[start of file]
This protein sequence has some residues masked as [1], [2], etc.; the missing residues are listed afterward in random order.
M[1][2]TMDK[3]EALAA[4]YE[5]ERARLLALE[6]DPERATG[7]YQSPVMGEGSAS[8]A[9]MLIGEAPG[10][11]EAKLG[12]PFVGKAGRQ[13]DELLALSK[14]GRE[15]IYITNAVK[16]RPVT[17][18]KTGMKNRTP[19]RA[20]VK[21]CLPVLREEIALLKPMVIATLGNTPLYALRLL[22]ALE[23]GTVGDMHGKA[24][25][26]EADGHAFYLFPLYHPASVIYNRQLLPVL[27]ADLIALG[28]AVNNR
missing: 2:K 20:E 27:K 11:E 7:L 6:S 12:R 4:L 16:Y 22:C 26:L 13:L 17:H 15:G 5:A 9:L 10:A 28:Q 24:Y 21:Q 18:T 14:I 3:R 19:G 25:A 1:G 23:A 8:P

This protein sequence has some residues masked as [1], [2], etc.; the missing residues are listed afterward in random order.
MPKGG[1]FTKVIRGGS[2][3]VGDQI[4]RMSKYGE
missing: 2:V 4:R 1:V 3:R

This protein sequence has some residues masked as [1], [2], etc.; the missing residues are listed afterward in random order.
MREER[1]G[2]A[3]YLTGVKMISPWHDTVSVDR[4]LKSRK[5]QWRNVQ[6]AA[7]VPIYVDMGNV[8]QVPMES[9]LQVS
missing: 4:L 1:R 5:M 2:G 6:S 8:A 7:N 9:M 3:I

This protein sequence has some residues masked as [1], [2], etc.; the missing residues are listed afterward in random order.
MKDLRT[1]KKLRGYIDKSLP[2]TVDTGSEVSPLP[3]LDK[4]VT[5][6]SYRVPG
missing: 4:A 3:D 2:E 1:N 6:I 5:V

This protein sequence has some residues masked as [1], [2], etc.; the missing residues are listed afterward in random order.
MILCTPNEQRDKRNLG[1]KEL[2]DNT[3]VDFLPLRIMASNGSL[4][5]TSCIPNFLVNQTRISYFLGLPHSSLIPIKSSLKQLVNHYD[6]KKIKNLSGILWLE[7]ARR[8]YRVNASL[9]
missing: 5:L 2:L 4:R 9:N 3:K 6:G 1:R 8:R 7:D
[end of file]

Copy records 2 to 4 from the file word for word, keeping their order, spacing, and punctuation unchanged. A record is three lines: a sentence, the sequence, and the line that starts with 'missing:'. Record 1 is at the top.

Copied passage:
This protein sequence has some residues masked as [1], [2], etc.; the missing residues are listed afterward in random order.
MPKGG[1]FTKVIRGGS[2][3]VGDQI[4]RMSKYGE
missing: 2:V 4:R 1:V 3:R

This protein sequence has some residues masked as [1], [2], etc.; the missing residues are listed afterward in random order.
MREER[1]G[2]A[3]YLTGVKMISPWHDTVSVDR[4]LKSRK[5]QWRNVQ[6]AA[7]VPIYVDMGNV[8]QVPMES[9]LQVS
missing: 4:L 1:R 5:M 2:G 6:S 8:A 7:N 9:M 3:I

This protein sequence has some residues masked as [1], [2], etc.; the missing residues are listed afterward in random order.
MKDLRT[1]KKLRGYIDKSLP[2]TVDTGSEVSPLP[3]LDK[4]VT[5][6]SYRVPG
missing: 4:A 3:D 2:E 1:N 6:I 5:V